A federal judge has dismissed a felony tax evasion charge against a man who describes himself as a Christian who refuses to give money to the government to support abortion.
U.S. District Judge Michael W. Mosman ruled that the government’s indictment failed to provide any evidence that Michael Bowman tried to conceal or mislead government officials by simply cashing his checks and keeping a low bank balance so tax collectors couldn’t garnish his account to pay taxes.
“Not everything that makes collection efforts more difficult qualifies as evasion,” Mosman said Wednesday.
Bowman, a contract engineer who lives in Columbia City, said he’s been up front with the Internal Revenue Service, refusing to file a tax return or pay taxes since 1999 without some accommodation afforded to him for his religious beliefs.
“I’m not a tax protester. I love my country. I have a duty to my country. I have a duty to my conscience,” the 53-year-old said, raising his hand and striking his chest, where the front of his shirt spelled out a definition of “conscience.”
Prosecutors alleged that Bowman hasn’t filed an accurate or timely income tax return since at least 1997.
When the Oregon Department of Revenue stepped up its enforcement and began garnishing money from Bowman’s bank account in January 2012, Bowman changed his method of financial transactions. He began cashing out his work checks, leaving a minimum balance in his bank account, between January 2012 through September 2014, according to the government.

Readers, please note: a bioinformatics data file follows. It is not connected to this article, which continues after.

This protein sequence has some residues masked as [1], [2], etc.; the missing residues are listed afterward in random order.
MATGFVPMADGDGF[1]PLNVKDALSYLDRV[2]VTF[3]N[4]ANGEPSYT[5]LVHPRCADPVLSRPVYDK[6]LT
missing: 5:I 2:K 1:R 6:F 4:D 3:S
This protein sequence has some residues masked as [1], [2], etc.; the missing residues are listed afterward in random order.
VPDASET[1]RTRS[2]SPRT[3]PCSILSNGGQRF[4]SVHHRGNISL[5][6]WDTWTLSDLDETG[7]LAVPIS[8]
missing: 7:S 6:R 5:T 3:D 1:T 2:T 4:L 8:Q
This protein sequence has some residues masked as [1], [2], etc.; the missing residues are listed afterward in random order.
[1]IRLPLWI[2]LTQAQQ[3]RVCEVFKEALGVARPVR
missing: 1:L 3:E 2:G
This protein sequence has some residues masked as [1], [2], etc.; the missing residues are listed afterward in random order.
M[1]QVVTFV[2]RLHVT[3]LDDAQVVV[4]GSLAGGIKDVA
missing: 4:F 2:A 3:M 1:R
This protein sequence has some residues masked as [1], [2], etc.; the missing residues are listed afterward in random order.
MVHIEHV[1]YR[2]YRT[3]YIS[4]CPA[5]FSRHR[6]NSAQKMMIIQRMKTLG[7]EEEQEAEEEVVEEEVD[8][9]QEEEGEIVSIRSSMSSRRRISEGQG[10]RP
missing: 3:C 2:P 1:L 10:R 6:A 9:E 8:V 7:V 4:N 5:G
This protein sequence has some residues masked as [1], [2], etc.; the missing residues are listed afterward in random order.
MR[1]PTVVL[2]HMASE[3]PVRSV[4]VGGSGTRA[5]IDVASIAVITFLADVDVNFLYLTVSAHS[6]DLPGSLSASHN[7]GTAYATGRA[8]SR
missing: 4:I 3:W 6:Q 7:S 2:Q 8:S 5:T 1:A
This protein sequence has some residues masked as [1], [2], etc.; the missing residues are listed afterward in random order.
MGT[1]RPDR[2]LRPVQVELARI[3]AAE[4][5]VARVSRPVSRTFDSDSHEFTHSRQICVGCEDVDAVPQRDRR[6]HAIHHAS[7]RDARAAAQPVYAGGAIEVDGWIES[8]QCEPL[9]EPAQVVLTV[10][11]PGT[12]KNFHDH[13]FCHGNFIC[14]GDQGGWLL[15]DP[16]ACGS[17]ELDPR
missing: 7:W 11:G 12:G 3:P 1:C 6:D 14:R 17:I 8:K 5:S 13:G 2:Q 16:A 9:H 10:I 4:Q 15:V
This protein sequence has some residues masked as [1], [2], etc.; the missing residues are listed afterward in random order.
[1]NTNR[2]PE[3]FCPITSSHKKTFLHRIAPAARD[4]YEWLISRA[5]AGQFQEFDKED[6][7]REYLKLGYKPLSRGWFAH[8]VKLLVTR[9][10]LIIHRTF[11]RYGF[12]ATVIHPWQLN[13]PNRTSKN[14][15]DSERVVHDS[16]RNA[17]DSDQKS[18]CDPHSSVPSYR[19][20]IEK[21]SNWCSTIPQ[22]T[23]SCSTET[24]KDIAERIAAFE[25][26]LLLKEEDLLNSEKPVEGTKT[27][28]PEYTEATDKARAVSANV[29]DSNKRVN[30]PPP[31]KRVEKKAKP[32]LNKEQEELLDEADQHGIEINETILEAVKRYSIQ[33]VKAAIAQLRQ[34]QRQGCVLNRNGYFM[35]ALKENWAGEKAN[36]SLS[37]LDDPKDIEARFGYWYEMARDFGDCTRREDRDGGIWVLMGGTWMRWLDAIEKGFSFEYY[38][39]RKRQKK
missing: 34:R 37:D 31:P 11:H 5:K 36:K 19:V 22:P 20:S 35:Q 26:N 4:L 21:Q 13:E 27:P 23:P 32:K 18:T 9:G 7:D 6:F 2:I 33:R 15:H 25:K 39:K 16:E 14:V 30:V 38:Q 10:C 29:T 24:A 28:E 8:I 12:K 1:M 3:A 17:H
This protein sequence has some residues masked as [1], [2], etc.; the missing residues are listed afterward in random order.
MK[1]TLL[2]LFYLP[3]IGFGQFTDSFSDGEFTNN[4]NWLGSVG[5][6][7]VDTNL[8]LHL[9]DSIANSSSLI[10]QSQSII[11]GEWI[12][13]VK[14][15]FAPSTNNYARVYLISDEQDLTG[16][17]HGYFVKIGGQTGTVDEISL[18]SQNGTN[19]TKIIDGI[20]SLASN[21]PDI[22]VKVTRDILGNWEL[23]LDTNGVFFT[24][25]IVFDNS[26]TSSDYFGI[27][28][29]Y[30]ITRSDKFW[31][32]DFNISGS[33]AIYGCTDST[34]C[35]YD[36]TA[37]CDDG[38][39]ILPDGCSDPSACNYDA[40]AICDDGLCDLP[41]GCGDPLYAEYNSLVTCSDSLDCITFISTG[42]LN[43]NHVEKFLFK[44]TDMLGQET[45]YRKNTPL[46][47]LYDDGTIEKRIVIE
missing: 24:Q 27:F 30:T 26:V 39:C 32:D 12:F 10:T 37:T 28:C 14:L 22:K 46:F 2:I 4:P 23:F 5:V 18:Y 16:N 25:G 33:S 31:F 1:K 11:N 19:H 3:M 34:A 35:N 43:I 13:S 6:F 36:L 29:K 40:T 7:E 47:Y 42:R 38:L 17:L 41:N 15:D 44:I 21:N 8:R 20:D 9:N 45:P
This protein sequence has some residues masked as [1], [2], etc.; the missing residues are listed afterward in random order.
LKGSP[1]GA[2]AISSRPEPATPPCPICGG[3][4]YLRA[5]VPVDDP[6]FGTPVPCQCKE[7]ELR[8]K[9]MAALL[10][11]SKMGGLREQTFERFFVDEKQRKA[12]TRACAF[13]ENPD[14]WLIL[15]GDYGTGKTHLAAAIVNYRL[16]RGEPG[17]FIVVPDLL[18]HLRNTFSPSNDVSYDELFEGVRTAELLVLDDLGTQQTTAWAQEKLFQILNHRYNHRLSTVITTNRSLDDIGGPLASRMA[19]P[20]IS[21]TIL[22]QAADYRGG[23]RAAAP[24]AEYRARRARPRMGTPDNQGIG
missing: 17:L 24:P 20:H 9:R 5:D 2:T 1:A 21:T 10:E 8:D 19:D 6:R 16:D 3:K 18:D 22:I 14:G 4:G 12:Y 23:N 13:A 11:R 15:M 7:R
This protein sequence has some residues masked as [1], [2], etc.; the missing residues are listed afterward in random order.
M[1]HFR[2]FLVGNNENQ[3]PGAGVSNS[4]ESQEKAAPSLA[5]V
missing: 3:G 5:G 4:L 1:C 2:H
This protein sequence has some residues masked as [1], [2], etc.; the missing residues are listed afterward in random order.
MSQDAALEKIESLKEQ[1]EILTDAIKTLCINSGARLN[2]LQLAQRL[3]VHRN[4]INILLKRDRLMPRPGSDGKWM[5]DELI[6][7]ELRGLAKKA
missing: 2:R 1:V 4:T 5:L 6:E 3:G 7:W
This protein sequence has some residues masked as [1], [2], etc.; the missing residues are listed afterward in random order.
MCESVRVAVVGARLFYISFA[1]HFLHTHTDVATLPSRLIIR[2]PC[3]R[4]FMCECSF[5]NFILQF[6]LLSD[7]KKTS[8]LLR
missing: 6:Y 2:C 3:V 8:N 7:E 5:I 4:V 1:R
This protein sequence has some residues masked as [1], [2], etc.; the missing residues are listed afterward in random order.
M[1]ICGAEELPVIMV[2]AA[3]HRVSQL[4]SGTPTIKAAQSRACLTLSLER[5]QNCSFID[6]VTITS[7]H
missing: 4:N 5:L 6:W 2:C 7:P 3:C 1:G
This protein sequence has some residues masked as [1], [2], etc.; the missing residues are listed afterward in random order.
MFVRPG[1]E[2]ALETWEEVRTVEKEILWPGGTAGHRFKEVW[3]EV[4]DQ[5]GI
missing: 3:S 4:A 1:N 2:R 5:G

“Defendant’s altered bank behavior removed his income from the reach of taxing authorities and allowed him to avoid payment of assessed taxes,” Assistant U.S Attorneys Donna Brecker Maddux and Rachel K. Sowray wrote in their defense of the felony tax evasion charge against Bowman.
Between 2002 and 2014, prosecutors said the IRS sent many notices to Bowman that his federal taxes were due, of penalties, of intended collection actions and lien filings.
The indictment alleged Bowman evaded paying his taxes, starting in about January 2012, for income taxes and penalties due in 1999, 2000, 2001, 2008 and 2009, totaling $356,857.
But defense lawyer Matthew Schindler argued that the simple act of depositing a check and then withdrawing cash from an account isn’t a crime, particularly when the checks Bowman received for work were all disclosed to the Internal Revenue Service.
Schindler questioned how Bowman could engage in tax evasion for his 1999 taxes through the cashing of checks in 2012 in his own name, at his own bank.
“Like a player collapsing as they lose Twister, the government has reached too far forward and stretched way too far back,” Schindler wrote in a motion to dismiss the charge. “Cashing a check at your own bank, made out to you, representing income contemporaneously disclosed by employers through 1099 and W-2 forms to the IRS is not ‘handling one’s affairs to avoid making records.'”
Mosman agreed with Schindler’s argument. “Just cashing checks is not evasion,” the judge said.
The judge dismissed the charge without prejudice, meaning prosecutors could seek a new indictment to replace it. Maddux said the government was considering its options.
Bowman still faces four counts of willful failure to file tax returns, a misdemeanor.
Lending support to Bowman at the hearing was another client of Schindler’s, Oregon refuge occupier Kenneth Medenbach, who was acquitted of all federal charges in the refuge takeover during a trial in 2016.
Medenbach, a longtime protester of federal ownership of public land, said he’s following Bowman’s lead, refusing to pay taxes, citing his own religious beliefs against abortion.
— Maxine Bernstein